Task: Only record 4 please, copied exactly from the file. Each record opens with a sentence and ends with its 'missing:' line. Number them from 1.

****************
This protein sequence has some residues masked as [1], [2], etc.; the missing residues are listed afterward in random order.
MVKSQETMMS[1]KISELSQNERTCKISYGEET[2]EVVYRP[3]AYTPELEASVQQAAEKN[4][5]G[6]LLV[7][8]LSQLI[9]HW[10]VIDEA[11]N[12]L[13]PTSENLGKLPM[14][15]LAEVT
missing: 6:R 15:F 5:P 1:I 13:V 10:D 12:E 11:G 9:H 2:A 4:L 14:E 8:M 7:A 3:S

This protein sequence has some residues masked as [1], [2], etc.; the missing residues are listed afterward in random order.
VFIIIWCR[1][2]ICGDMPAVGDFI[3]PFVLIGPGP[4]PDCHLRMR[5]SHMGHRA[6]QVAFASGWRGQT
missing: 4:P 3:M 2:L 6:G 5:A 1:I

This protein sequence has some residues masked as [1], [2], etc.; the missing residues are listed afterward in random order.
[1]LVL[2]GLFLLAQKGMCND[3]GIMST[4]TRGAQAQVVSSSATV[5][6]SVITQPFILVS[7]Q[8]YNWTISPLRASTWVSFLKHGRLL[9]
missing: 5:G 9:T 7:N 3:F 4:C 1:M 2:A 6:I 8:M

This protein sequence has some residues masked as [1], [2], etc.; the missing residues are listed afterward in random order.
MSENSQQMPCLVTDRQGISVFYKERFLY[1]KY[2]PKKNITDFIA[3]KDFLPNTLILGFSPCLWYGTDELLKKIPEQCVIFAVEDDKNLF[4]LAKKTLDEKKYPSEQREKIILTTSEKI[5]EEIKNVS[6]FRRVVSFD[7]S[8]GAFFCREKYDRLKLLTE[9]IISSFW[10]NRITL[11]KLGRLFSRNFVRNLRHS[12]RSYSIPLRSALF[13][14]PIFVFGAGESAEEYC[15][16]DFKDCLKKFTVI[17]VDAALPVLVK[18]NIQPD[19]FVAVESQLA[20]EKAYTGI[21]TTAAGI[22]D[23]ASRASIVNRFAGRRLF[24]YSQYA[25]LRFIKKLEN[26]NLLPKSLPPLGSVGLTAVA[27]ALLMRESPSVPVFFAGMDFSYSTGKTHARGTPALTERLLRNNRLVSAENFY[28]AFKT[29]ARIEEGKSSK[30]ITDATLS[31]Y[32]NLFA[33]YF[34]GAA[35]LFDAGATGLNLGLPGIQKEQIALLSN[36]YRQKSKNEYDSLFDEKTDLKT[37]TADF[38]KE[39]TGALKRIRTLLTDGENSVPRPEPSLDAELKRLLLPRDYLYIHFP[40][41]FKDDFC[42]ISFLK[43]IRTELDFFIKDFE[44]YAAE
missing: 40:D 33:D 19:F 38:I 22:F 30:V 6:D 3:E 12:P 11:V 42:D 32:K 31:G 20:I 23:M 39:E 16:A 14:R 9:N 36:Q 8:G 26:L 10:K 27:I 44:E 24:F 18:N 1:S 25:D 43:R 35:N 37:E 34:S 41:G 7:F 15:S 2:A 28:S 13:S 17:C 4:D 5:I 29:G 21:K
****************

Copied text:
This protein sequence has some residues masked as [1], [2], etc.; the missing residues are listed afterward in random order.
MSENSQQMPCLVTDRQGISVFYKERFLY[1]KY[2]PKKNITDFIA[3]KDFLPNTLILGFSPCLWYGTDELLKKIPEQCVIFAVEDDKNLF[4]LAKKTLDEKKYPSEQREKIILTTSEKI[5]EEIKNVS[6]FRRVVSFD[7]S[8]GAFFCREKYDRLKLLTE[9]IISSFW[10]NRITL[11]KLGRLFSRNFVRNLRHS[12]RSYSIPLRSALF[13][14]PIFVFGAGESAEEYC[15][16]DFKDCLKKFTVI[17]VDAALPVLVK[18]NIQPD[19]FVAVESQLA[20]EKAYTGI[21]TTAAGI[22]D[23]ASRASIVNRFAGRRLF[24]YSQYA[25]LRFIKKLEN[26]NLLPKSLPPLGSVGLTAVA[27]ALLMRESPSVPVFFAGMDFSYSTGKTHARGTPALTERLLRNNRLVSAENFY[28]AFKT[29]ARIEEGKSSK[30]ITDATLS[31]Y[32]NLFA[33]YF[34]GAA[35]LFDAGATGLNLGLPGIQKEQIALLSN[36]YRQKSKNEYDSLFDEKTDLKT[37]TADF[38]KE[39]TGALKRIRTLLTDGENSVPRPEPSLDAELKRLLLPRDYLYIHFP[40][41]FKDDFC[42]ISFLK[43]IRTELDFFIKDFE[44]YAAE
missing: 40:D 33:D 19:F 38:I 22:F 30:V 6:D 3:E 12:P 11:V 42:D 32:K 31:G 20:I 23:M 39:E 16:A 14:R 9:N 36:Q 8:G 26:L 10:K 27:I 44:E 24:F 18:N 1:S 25:D 43:R 35:N 37:E 34:S 41:G 7:F 15:S 2:A 28:S 13:S 17:C 4:D 5:I 29:G 21:K